Lee counts down to G-20 with currency war talk
President Lee Myung-bak and his office ratcheted up efforts yesterday to prepare for November’s Group of 20 Summit, Korea’s largest diplomatic event ever.
In a meeting with his senior secretaries, Lee was briefed on the security measures and other plans for the G-20 Summit, which takes place on Nov. 11 and 12. A special summit of international business leaders is also taking place on Nov. 10.
Lee then had a luncheon with dozens of journalists from around the world at the special guest house inside the Blue House compound. Noting that various important issues provoked by the global financial crisis will be discussed at the summit, Lee urged the media’s cooperation to ensure the success of the meeting.
Lee also answered questions from reporters, including what Korea, as the host and chair of the summit, will do about the latest currency dispute between China and the United States. Japan has also intervened to weaken the yen, and all around the globe, countries are looking at exchange rates as sources of friction.
“I believe the currency issue can be discussed as a topic at the summit,” Lee was quoted as saying. “When the world fails to resolve the currency issue as well as other policy problems, and countries insist on defending their own interests, protectionism will rise and that will seriously worsen the global economic recovery.”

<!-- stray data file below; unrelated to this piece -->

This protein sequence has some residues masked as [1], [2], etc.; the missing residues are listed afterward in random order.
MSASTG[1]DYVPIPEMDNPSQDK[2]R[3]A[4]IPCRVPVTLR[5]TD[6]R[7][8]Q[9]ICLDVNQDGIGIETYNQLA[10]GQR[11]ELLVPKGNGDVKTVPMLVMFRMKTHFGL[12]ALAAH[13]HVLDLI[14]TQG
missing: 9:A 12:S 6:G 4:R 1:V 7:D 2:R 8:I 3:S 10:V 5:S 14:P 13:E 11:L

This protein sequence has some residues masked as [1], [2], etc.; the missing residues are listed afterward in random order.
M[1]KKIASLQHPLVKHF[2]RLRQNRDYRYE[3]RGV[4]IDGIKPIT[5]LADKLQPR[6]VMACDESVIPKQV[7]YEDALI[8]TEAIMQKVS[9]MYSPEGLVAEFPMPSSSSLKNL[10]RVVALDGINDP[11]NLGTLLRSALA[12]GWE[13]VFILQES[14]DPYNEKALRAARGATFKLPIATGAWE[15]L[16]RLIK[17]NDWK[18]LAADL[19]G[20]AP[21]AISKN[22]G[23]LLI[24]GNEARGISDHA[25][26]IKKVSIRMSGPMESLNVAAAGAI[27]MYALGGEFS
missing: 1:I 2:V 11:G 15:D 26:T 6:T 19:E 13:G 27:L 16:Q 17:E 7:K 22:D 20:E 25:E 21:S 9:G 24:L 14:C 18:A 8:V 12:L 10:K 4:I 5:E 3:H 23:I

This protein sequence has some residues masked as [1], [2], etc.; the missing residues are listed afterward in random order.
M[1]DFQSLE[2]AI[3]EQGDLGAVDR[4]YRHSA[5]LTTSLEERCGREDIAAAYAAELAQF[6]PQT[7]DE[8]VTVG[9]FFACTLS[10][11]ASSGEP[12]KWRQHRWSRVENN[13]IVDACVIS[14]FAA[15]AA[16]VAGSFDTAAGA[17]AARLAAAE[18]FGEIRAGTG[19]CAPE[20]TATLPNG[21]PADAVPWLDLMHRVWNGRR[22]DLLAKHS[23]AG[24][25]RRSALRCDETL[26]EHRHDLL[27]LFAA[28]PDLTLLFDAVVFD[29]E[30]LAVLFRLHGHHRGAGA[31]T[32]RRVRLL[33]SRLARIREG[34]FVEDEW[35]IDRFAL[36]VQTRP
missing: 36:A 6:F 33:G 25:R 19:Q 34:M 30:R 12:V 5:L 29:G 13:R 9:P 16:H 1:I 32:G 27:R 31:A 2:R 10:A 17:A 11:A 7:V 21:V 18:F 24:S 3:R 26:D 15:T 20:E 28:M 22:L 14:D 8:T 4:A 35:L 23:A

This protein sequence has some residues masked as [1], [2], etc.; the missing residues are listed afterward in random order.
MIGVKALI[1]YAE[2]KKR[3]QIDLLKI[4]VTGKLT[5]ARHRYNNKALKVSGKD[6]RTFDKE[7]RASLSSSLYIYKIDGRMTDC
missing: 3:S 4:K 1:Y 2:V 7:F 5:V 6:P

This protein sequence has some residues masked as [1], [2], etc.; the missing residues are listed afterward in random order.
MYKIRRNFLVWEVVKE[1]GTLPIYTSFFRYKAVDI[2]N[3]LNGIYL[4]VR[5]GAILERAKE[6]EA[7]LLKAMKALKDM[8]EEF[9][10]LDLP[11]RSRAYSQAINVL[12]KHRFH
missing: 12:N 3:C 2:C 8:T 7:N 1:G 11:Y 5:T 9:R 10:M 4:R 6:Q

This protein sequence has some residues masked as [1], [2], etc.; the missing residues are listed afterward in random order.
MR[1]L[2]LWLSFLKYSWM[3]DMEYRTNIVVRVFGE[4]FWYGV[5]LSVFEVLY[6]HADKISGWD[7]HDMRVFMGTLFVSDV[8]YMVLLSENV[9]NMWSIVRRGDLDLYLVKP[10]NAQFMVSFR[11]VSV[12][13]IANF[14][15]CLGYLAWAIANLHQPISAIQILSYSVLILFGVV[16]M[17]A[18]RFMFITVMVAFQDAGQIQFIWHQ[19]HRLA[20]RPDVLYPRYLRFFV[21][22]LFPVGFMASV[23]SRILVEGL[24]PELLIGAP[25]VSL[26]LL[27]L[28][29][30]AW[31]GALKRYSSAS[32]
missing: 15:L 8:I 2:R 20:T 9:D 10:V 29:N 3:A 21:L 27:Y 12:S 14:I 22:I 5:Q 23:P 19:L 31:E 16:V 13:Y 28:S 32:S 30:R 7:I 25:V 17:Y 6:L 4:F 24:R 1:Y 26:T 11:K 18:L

Lee said it is desirable for the currency dispute to be settled before the G-20 Summit. “Korea will do its best before the G-20 Summit for such an agreement,” he said.
While Lee did not name a specific country, China is under pressure from the United States and Europe to let its currency grow stronger to smooth out growing trade imbalances. Beijing has bluntly rejected the demand, making the issue the mostly hotly debated topic in the global economy.
In the afternoon, Lee was given another briefing by the G-20 organizing committee about the preparations. “A comprehensive review was done,” said Kim Hee-jung, presidential spokeswoman. “The Blue House’s calendar is now set for the G-20, and we will renew our determination every day.”
At the briefing, Lee once again stressed Korea’s role in settling the global currency war. “The global economy in the 21st century is unstable, but we must reach an agreement [on the currency issue] and support the world to overcome the crisis, achieve sustainable growth, and contribute to transform imbalance to balance,” Lee said. “That’s the best role Korea can play in this century. We must let Koreans know about this.”
By Ser Myo-ja [firstname.lastname@example.org]